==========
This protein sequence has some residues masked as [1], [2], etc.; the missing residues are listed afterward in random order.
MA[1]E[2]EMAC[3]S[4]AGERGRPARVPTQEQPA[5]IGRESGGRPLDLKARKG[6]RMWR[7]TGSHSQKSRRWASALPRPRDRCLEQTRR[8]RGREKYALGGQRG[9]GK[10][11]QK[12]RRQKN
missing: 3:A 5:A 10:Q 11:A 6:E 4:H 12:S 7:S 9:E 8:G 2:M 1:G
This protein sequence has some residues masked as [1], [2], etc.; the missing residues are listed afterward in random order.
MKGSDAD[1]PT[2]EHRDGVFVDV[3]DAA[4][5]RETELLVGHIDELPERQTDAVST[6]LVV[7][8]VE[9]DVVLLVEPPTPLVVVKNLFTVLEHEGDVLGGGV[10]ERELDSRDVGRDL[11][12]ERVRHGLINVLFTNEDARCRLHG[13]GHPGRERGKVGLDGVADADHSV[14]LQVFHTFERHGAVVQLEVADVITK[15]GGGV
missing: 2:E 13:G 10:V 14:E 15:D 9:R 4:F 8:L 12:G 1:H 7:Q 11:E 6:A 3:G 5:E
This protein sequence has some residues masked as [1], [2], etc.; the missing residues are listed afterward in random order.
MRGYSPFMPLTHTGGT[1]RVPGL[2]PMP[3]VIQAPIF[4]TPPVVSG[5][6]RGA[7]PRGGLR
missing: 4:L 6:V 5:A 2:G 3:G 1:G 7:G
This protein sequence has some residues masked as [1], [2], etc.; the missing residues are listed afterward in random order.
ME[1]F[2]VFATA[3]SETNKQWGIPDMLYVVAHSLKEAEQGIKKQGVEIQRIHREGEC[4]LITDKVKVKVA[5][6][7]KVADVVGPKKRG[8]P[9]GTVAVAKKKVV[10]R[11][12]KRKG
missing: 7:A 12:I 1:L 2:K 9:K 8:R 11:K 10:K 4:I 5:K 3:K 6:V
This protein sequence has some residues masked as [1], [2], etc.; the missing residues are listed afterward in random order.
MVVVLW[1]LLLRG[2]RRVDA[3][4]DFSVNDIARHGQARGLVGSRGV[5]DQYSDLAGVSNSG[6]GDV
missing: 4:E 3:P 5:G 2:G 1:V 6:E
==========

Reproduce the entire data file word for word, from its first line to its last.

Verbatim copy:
This protein sequence has some residues masked as [1], [2], etc.; the missing residues are listed afterward in random order.
MA[1]E[2]EMAC[3]S[4]AGERGRPARVPTQEQPA[5]IGRESGGRPLDLKARKG[6]RMWR[7]TGSHSQKSRRWASALPRPRDRCLEQTRR[8]RGREKYALGGQRG[9]GK[10][11]QK[12]RRQKN
missing: 3:A 5:A 10:Q 11:A 6:E 4:H 12:S 7:S 9:E 8:G 2:M 1:G
This protein sequence has some residues masked as [1], [2], etc.; the missing residues are listed afterward in random order.
MKGSDAD[1]PT[2]EHRDGVFVDV[3]DAA[4][5]RETELLVGHIDELPERQTDAVST[6]LVV[7][8]VE[9]DVVLLVEPPTPLVVVKNLFTVLEHEGDVLGGGV[10]ERELDSRDVGRDL[11][12]ERVRHGLINVLFTNEDARCRLHG[13]GHPGRERGKVGLDGVADADHSV[14]LQVFHTFERHGAVVQLEVADVITK[15]GGGV
missing: 2:E 13:G 10:V 14:E 15:D 9:R 4:F 8:L 12:G 1:H 7:Q 11:E 6:A 3:G 5:E
This protein sequence has some residues masked as [1], [2], etc.; the missing residues are listed afterward in random order.
MRGYSPFMPLTHTGGT[1]RVPGL[2]PMP[3]VIQAPIF[4]TPPVVSG[5][6]RGA[7]PRGGLR
missing: 4:L 6:V 5:A 2:G 3:G 1:G 7:G
This protein sequence has some residues masked as [1], [2], etc.; the missing residues are listed afterward in random order.
ME[1]F[2]VFATA[3]SETNKQWGIPDMLYVVAHSLKEAEQGIKKQGVEIQRIHREGEC[4]LITDKVKVKVA[5][6][7]KVADVVGPKKRG[8]P[9]GTVAVAKKKVV[10]R[11][12]KRKG
missing: 7:A 12:I 1:L 2:K 9:K 8:R 11:K 10:K 4:I 5:K 3:K 6:V
This protein sequence has some residues masked as [1], [2], etc.; the missing residues are listed afterward in random order.
MVVVLW[1]LLLRG[2]RRVDA[3][4]DFSVNDIARHGQARGLVGSRGV[5]DQYSDLAGVSNSG[6]GDV
missing: 4:E 3:P 5:G 2:G 1:V 6:E